"BECAUSE I HAVEN'T EARNED IT YET!"
Munros Weakly Ascended – 1
PB&J Sandwiches Devoured – 2
Finally after 2 hours and 50 excruciating minutes I'd shuffled to the top.
"How does it feel Marsho?" said Gareth, "Your first Munro!"
I slumped on the grass, closed my eyes and wished really hard for a funicular railway to appear. No such luck, but the view was wonderful, despite the crowds and some wanker yapping on his mobile phone.
Thanks to the restorative powers of my sandwiches and two cups of flask-tea-that-sort-of-tastes-like-coffee I stopped being such a grumpy git and posed for a windswept half-triumphant, half-sarcastic photo.
Falls on Arse – 1
A fascinating aspect of hillwalking is how it brings out the very best and the very worst of your character.
There are two ways to descend Ben Lomond. The quickest and easiest is back down the tourist path, the way other is steeper and involves a wee bit of scurrying over rocks. Gareth asked me which way did I want to go?
"The quick and easy way, of course."
"ALRIGHT HAVE IT YOUR WAY THEN!"
And Ms Cranky was back.
What I hate most about hillwalking – just when you get over the thigh-screaming hell of the ascent you and enjoy the view, you have to come back down… which just means your body hurts from different angles.
In hindsight it wasn't that difficult; three hours of descent featured all of ten minutes of rocky bits. But with the mist rolling in as I shuffled down on my hands and knees and arse, I was seething with venom and fear and resentment and once again decided it was Gareth's fault.
"You're a PRICK. I TOLD you I didn't want to come down this way!"
"I thought you said you liked challenges?"
"Only when the challenges are over!"
About an hour later I tripped on an innocent rock and landed comically on my arse. Gareth watched my face for signs of tantrum but by then I'd started to enjoy myself and found it rather hilarious. Here's a picture of mud on my butt.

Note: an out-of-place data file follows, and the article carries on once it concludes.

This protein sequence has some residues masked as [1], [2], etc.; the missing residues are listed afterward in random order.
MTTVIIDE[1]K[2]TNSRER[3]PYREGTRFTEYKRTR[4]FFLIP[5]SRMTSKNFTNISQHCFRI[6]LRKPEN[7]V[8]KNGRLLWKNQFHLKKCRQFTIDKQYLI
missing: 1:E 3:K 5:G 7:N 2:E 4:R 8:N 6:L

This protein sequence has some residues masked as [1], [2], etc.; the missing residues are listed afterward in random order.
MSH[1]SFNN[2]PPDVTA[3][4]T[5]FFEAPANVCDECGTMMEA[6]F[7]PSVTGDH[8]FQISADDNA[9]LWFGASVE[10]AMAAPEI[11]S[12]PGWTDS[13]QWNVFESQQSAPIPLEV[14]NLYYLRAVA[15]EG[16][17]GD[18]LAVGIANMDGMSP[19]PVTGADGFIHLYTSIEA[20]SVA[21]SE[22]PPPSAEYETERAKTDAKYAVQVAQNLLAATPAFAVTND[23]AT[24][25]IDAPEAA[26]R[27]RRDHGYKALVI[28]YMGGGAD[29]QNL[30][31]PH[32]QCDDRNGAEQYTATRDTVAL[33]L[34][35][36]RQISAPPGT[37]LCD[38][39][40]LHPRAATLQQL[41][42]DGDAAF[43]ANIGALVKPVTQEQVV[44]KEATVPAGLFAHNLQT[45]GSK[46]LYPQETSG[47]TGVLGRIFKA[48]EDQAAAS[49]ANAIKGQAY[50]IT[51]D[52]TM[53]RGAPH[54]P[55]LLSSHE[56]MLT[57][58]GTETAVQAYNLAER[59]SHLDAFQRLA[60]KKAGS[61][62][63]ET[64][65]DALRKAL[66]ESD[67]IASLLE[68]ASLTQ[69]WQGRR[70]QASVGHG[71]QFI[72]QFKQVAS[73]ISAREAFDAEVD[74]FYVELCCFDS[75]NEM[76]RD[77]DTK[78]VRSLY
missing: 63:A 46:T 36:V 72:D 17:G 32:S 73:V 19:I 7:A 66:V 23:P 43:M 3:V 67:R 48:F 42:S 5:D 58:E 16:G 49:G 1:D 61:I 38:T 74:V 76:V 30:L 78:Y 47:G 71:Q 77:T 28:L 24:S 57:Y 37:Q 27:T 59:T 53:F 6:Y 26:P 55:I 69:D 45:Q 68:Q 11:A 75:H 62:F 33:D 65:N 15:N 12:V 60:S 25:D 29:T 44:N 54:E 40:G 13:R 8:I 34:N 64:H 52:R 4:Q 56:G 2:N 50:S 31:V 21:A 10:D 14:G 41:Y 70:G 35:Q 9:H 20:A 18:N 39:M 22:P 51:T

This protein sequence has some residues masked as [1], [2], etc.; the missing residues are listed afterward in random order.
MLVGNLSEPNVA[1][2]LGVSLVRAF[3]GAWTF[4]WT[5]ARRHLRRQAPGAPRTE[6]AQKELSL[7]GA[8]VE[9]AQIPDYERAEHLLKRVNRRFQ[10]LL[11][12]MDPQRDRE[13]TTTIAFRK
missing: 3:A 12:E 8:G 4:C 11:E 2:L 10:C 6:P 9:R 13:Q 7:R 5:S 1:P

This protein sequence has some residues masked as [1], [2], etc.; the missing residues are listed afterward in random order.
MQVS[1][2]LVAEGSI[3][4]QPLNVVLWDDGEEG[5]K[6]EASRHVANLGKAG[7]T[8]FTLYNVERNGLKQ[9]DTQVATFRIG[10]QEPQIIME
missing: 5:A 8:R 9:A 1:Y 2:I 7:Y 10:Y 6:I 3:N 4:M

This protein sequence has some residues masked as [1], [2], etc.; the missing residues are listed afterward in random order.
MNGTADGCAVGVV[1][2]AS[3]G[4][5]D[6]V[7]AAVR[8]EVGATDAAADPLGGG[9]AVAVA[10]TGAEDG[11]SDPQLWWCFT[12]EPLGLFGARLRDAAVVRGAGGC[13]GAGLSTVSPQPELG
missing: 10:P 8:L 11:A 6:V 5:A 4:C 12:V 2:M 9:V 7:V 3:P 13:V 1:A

Crushed Toes – 10
The last hour was hell. My body started to betray me – aching calves, knees, back. My pollen-brain was pulsing with pain. And either my boots are too small or I'm a total wimp, because my toes were smashing against the front. It was so excruciating I wanted to bite them off. But there's just no respite because the ground is continually so bloody steep. I tried walking backwards for awhile out of desperation.
But it was tolerable, because the end was in sight and the views were grand and glorious. Here's Gareth amongst the ferns, looking infuriatingly energetic.
Post-Walk Sexiness Rating – ZERO!
Finally we hit level ground again. We were done. Gareth was cheering kindly, "Woohoo! You did it Marsho! One Munro down, 283 to go!" But I was too knackered to feel any triumph whatsoever. I had never been so utterly shattered in my life. There was not a single ounce of energy left in my body.
Below is the worst, most hilariously unflattering photo of me I've seen in a long time. I was reluctant to post it but in some ways it's the best photo of all time. I barely recognise myself with the red nose and tired eyes and greasy limp hair and the smile so strained and pathetic because lifting my face any higher was just tooooo much effort 🙂
But that crazy moment of exhaustion is preserved forever. Two days later, with legs so sore and stiff I'm walking like a zombie, I like that I don't recognise myself in the photo; the face or the person I've become. It makes me wonder what other surprises I could find up my sleeve. I've never been so proud of a bad hair day.